SABC News - Spotlight on Limpopo education crisis as Human Rights Day approaches:Sunday 20 March 2016

Spotlight on Limpopo education crisis as Human Rights Day approaches

Sunday 20 March 2016 15:44

Pimani Baloyi

Learners across various schools in Limpopo say they are still struggling as they don’t have textbooks.(SABC)

As the country commemorates Human Rights Day on Monday, the Human Rights Commission in Limpopo says more should be done to improve access to education in the province.

The education sector in the province faces challenges that include a shortage of teachers and learning material as well as dilapidated and insufficient infrastructure.

The province has seen several protests by various communities calling for better schooling services.

Some learners in Limpopo say their constitutional right to free basic education is being violated due to the shortages of resources, infrastructure and teachers.

Since the beginning of the year, SABC News has highlighted these challenges across various schools.

Learners at Sekete High School, in Moletjie outside Polokwane, say they need a new school.

Since 2011, the school has been accommodated at a local primary school.

“We don't have educators, we don't have furniture and we don't have a school. We need a building where we can have school. We have our area there where we need a school built, but they keep promising that they will build the school and they don't fulfil their promise. We really need this school, we really need help,” says one angry learner.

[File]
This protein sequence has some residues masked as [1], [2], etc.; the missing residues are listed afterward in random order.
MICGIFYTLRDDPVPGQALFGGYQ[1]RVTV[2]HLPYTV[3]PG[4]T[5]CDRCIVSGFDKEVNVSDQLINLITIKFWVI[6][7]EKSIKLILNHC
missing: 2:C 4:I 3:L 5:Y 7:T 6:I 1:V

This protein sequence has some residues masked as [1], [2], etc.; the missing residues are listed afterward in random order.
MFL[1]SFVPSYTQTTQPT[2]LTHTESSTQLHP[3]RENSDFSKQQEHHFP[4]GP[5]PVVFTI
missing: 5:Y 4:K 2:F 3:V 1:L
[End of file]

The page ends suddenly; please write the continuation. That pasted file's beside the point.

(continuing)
Another plea is from the SDW Nxumalo Secondary School at Nghomunghomu village, in Malamulele, which first opened its gates in 2014.

Grade eight learners say they don't have textbooks, while grades10 and 11 learners have to share textbooks. Grade 12 learners are the worst affected.

Section 27 says the shortage of textbooks is a violation of learners' human rights...

Human Rights organisation, Section 27, last week visited several schools in Limpopo to assess the availability of textbooks at schools.

The organisation will release a report on the state of the delivery of textbooks to some schools in the province.  

Section 27 representative, Butho Mpofu, says the shortage of textbooks is a violation of learners' human rights.

“Well unfortunately there are still a lot of textbook shortages at the moment. We have a preliminary report that is going to come out about textbook shortages which is going to show that it is more than just about learner migration,” says Mpofu.

Human Rights Commission Limpopo Manager, Victor Mavhidula, says government needs to act soon to prevent incidents that could endanger learner the lives of learners.

Limpopo Education spokesperson, Naledzani Rasila, says the department has programmes in place to ensure that all learners access education.

“The department has got plans to close the gaps. It would be very surprising for a principal of a school to still be teaching without books now when the department has started with the distribution of books plan last year,” says Rasila.

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